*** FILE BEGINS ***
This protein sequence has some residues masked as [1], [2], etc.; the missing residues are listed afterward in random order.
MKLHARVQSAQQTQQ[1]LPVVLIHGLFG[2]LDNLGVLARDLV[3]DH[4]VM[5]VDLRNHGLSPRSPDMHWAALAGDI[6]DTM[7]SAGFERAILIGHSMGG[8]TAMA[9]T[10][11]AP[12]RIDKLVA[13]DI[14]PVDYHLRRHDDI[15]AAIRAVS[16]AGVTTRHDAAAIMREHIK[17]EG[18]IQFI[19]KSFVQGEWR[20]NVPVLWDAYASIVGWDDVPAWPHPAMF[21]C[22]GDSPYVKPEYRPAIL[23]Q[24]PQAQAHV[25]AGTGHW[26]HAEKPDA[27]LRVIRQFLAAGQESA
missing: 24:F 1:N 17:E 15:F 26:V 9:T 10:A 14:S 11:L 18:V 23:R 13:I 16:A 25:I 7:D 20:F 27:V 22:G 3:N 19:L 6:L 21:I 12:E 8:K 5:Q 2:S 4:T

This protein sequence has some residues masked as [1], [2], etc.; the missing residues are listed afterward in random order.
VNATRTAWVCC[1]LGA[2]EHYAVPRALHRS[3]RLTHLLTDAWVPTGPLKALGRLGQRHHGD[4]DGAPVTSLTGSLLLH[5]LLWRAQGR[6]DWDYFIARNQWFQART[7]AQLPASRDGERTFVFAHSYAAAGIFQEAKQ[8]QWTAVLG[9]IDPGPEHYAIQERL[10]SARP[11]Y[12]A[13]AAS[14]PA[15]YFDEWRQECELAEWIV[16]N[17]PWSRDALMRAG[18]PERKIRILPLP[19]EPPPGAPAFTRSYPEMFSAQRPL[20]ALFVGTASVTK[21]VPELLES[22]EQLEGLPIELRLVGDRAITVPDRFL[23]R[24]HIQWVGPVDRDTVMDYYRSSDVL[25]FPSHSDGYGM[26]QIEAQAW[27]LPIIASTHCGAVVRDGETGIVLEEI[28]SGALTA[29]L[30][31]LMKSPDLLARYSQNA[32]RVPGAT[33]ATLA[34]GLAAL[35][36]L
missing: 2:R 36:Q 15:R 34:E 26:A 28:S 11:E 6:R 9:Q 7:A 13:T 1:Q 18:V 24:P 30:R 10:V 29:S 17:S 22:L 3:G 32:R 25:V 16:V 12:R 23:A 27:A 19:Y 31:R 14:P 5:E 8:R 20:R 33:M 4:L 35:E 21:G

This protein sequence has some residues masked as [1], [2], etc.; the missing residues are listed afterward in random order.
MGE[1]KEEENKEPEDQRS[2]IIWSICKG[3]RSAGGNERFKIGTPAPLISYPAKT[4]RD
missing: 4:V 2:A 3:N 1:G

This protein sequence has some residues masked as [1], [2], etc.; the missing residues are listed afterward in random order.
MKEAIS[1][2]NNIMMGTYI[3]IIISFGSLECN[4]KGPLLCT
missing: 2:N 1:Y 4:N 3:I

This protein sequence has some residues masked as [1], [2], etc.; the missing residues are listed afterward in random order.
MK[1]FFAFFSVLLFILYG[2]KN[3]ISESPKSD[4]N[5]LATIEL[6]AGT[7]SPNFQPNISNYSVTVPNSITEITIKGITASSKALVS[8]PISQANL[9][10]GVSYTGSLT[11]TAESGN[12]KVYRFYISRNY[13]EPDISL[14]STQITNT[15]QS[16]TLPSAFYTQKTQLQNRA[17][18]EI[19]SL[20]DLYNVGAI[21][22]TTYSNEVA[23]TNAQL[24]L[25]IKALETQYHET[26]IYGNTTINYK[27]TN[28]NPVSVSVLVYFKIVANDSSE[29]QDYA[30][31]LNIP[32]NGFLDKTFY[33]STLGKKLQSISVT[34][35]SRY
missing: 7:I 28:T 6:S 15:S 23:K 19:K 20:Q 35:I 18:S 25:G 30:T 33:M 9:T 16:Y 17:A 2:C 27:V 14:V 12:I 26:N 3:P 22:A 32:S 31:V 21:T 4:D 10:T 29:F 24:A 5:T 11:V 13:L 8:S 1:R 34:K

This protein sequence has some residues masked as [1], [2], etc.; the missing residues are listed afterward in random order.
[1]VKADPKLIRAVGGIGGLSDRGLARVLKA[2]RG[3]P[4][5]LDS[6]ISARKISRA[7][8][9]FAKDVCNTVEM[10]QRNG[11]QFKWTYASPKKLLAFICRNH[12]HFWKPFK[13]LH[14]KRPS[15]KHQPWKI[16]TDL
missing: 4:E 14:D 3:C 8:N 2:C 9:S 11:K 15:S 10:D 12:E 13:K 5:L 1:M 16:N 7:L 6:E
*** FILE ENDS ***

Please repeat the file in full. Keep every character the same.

This protein sequence has some residues masked as [1], [2], etc.; the missing residues are listed afterward in random order.
MKLHARVQSAQQTQQ[1]LPVVLIHGLFG[2]LDNLGVLARDLV[3]DH[4]VM[5]VDLRNHGLSPRSPDMHWAALAGDI[6]DTM[7]SAGFERAILIGHSMGG[8]TAMA[9]T[10][11]AP[12]RIDKLVA[13]DI[14]PVDYHLRRHDDI[15]AAIRAVS[16]AGVTTRHDAAAIMREHIK[17]EG[18]IQFI[19]KSFVQGEWR[20]NVPVLWDAYASIVGWDDVPAWPHPAMF[21]C[22]GDSPYVKPEYRPAIL[23]Q[24]PQAQAHV[25]AGTGHW[26]HAEKPDA[27]LRVIRQFLAAGQESA
missing: 24:F 1:N 17:E 15:F 26:V 9:T 10:A 14:S 11:L 18:V 23:R 13:I 16:A 25:I 7:D 20:F 27:V 22:G 3:N 19:L 6:L 21:I 12:E 8:K 5:Q 2:S 4:T

This protein sequence has some residues masked as [1], [2], etc.; the missing residues are listed afterward in random order.
VNATRTAWVCC[1]LGA[2]EHYAVPRALHRS[3]RLTHLLTDAWVPTGPLKALGRLGQRHHGD[4]DGAPVTSLTGSLLLH[5]LLWRAQGR[6]DWDYFIARNQWFQART[7]AQLPASRDGERTFVFAHSYAAAGIFQEAKQ[8]QWTAVLG[9]IDPGPEHYAIQERL[10]SARP[11]Y[12]A[13]AAS[14]PA[15]YFDEWRQECELAEWIV[16]N[17]PWSRDALMRAG[18]PERKIRILPLP[19]EPPPGAPAFTRSYPEMFSAQRPL[20]ALFVGTASVTK[21]VPELLES[22]EQLEGLPIELRLVGDRAITVPDRFL[23]R[24]HIQWVGPVDRDTVMDYYRSSDVL[25]FPSHSDGYGM[26]QIEAQAW[27]LPIIASTHCGAVVRDGETGIVLEEI[28]SGALTA[29]L[30][31]LMKSPDLLARYSQNA[32]RVPGAT[33]ATLA[34]GLAAL[35][36]L
missing: 2:R 36:Q 15:R 34:E 26:A 28:S 11:E 6:R 9:Q 7:A 13:T 1:Q 18:V 24:P 30:R 10:V 29:S 17:S 22:L 3:G 32:R 25:V 16:V 12:R 23:A 27:A 19:Y 31:R 14:P 5:E 8:R 20:R 33:M 4:L 35:E 21:G

This protein sequence has some residues masked as [1], [2], etc.; the missing residues are listed afterward in random order.
MGE[1]KEEENKEPEDQRS[2]IIWSICKG[3]RSAGGNERFKIGTPAPLISYPAKT[4]RD
missing: 4:V 2:A 3:N 1:G

This protein sequence has some residues masked as [1], [2], etc.; the missing residues are listed afterward in random order.
MKEAIS[1][2]NNIMMGTYI[3]IIISFGSLECN[4]KGPLLCT
missing: 2:N 1:Y 4:N 3:I

This protein sequence has some residues masked as [1], [2], etc.; the missing residues are listed afterward in random order.
MK[1]FFAFFSVLLFILYG[2]KN[3]ISESPKSD[4]N[5]LATIEL[6]AGT[7]SPNFQPNISNYSVTVPNSITEITIKGITASSKALVS[8]PISQANL[9][10]GVSYTGSLT[11]TAESGN[12]KVYRFYISRNY[13]EPDISL[14]STQITNT[15]QS[16]TLPSAFYTQKTQLQNRA[17][18]EI[19]SL[20]DLYNVGAI[21][22]TTYSNEVA[23]TNAQL[24]L[25]IKALETQYHET[26]IYGNTTINYK[27]TN[28]NPVSVSVLVYFKIVANDSSE[29]QDYA[30][31]LNIP[32]NGFLDKTFY[33]STLGKKLQSISVT[34][35]SRY
missing: 7:I 28:T 6:S 15:S 23:K 19:K 20:Q 35:I 18:S 25:G 30:T 33:M 9:T 16:Y 17:A 2:C 27:V 14:V 12:I 26:N 3:P 22:A 32:S 31:V 21:T 4:D 10:T 29:F 24:A 5:T 11:V 13:L 8:S 1:R 34:K

This protein sequence has some residues masked as [1], [2], etc.; the missing residues are listed afterward in random order.
[1]VKADPKLIRAVGGIGGLSDRGLARVLKA[2]RG[3]P[4][5]LDS[6]ISARKISRA[7][8][9]FAKDVCNTVEM[10]QRNG[11]QFKWTYASPKKLLAFICRNH[12]HFWKPFK[13]LH[14]KRPS[15]KHQPWKI[16]TDL
missing: 4:E 14:D 3:C 8:N 2:C 9:S 11:K 15:S 10:D 12:E 13:K 5:L 1:M 16:N 7:L 6:E